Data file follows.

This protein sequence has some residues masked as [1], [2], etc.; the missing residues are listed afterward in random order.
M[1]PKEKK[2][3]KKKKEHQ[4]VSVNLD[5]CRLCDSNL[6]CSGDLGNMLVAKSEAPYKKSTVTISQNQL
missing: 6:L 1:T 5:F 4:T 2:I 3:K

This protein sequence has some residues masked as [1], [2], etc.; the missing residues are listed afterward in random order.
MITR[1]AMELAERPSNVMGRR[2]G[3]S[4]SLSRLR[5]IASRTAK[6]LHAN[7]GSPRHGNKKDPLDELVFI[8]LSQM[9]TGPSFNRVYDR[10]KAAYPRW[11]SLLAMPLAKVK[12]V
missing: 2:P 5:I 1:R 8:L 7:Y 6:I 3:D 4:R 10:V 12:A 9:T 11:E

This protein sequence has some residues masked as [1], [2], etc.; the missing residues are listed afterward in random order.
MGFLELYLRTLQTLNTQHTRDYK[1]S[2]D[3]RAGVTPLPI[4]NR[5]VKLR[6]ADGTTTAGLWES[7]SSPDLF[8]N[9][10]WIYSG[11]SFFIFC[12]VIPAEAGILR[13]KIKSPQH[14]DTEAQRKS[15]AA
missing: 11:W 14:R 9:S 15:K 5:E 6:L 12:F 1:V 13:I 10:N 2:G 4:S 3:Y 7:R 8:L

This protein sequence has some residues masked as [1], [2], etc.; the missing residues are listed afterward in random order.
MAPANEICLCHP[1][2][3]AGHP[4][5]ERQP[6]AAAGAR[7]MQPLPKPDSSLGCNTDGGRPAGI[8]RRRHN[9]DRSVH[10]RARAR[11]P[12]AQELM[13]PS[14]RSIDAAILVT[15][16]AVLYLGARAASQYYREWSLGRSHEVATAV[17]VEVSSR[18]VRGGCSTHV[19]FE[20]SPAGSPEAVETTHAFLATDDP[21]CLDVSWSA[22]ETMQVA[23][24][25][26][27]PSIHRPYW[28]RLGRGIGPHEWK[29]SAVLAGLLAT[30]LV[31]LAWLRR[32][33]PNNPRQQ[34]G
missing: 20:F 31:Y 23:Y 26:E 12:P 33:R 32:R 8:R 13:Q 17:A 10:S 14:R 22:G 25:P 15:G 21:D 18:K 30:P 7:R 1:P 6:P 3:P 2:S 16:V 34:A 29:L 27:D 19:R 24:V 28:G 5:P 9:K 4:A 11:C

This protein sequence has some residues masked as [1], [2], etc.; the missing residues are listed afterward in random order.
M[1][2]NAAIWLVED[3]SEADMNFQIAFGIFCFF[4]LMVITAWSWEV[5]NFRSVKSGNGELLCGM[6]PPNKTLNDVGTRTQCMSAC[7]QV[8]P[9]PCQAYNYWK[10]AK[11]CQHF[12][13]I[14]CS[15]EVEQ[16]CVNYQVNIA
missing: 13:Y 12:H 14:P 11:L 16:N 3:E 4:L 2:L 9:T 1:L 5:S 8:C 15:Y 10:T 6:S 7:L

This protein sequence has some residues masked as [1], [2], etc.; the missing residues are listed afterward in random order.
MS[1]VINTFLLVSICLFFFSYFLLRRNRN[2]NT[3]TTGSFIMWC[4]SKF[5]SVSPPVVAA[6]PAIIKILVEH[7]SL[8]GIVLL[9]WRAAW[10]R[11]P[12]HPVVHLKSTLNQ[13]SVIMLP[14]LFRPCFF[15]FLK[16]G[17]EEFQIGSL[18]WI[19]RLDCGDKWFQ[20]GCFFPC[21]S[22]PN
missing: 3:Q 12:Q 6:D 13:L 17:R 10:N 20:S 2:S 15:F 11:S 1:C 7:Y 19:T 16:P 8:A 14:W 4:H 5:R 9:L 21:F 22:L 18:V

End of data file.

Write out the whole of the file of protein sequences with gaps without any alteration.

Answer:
This protein sequence has some residues masked as [1], [2], etc.; the missing residues are listed afterward in random order.
M[1]PKEKK[2][3]KKKKEHQ[4]VSVNLD[5]CRLCDSNL[6]CSGDLGNMLVAKSEAPYKKSTVTISQNQL
missing: 6:L 1:T 5:F 4:T 2:I 3:K

This protein sequence has some residues masked as [1], [2], etc.; the missing residues are listed afterward in random order.
MITR[1]AMELAERPSNVMGRR[2]G[3]S[4]SLSRLR[5]IASRTAK[6]LHAN[7]GSPRHGNKKDPLDELVFI[8]LSQM[9]TGPSFNRVYDR[10]KAAYPRW[11]SLLAMPLAKVK[12]V
missing: 2:P 5:I 1:R 8:L 7:Y 6:I 3:D 4:R 10:V 12:A 9:T 11:E

This protein sequence has some residues masked as [1], [2], etc.; the missing residues are listed afterward in random order.
MGFLELYLRTLQTLNTQHTRDYK[1]S[2]D[3]RAGVTPLPI[4]NR[5]VKLR[6]ADGTTTAGLWES[7]SSPDLF[8]N[9][10]WIYSG[11]SFFIFC[12]VIPAEAGILR[13]KIKSPQH[14]DTEAQRKS[15]AA
missing: 11:W 14:R 9:S 15:K 5:E 6:L 12:F 1:V 13:I 10:N 2:G 4:S 3:Y 7:R 8:L

This protein sequence has some residues masked as [1], [2], etc.; the missing residues are listed afterward in random order.
MAPANEICLCHP[1][2][3]AGHP[4][5]ERQP[6]AAAGAR[7]MQPLPKPDSSLGCNTDGGRPAGI[8]RRRHN[9]DRSVH[10]RARAR[11]P[12]AQELM[13]PS[14]RSIDAAILVT[15][16]AVLYLGARAASQYYREWSLGRSHEVATAV[17]VEVSSR[18]VRGGCSTHV[19]FE[20]SPAGSPEAVETTHAFLATDDP[21]CLDVSWSA[22]ETMQVA[23][24][25][26][27]PSIHRPYW[28]RLGRGIGPHEWK[29]SAVLAGLLAT[30]LV[31]LAWLRR[32][33]PNNPRQQ[34]G
missing: 20:F 31:Y 23:Y 26:E 12:P 33:R 32:R 8:R 13:Q 17:A 10:S 14:R 22:G 25:P 15:G 21:D 18:K 30:P 7:R 1:P 6:P 3:P 2:S 16:V 34:A 29:L 27:D 19:R 24:V 28:G 5:P 9:K 4:A 11:C

This protein sequence has some residues masked as [1], [2], etc.; the missing residues are listed afterward in random order.
M[1][2]NAAIWLVED[3]SEADMNFQIAFGIFCFF[4]LMVITAWSWEV[5]NFRSVKSGNGELLCGM[6]PPNKTLNDVGTRTQCMSAC[7]QV[8]P[9]PCQAYNYWK[10]AK[11]CQHF[12][13]I[14]CS[15]EVEQ[16]CVNYQVNIA
missing: 13:Y 12:H 14:P 11:L 16:N 3:E 4:L 2:L 9:T 1:L 5:S 8:C 15:Y 10:T 6:S 7:L

This protein sequence has some residues masked as [1], [2], etc.; the missing residues are listed afterward in random order.
MS[1]VINTFLLVSICLFFFSYFLLRRNRN[2]NT[3]TTGSFIMWC[4]SKF[5]SVSPPVVAA[6]PAIIKILVEH[7]SL[8]GIVLL[9]WRAAW[10]R[11]P[12]HPVVHLKSTLNQ[13]SVIMLP[14]LFRPCFF[15]FLK[16]G[17]EEFQIGSL[18]WI[19]RLDCGDKWFQ[20]GCFFPC[21]S[22]PN
missing: 3:Q 12:Q 6:D 13:L 17:R 10:N 20:S 2:S 15:F 11:S 1:C 7:Y 19:T 16:P 8:A 14:W 4:H 5:R 9:L 21:F 22:L 18:V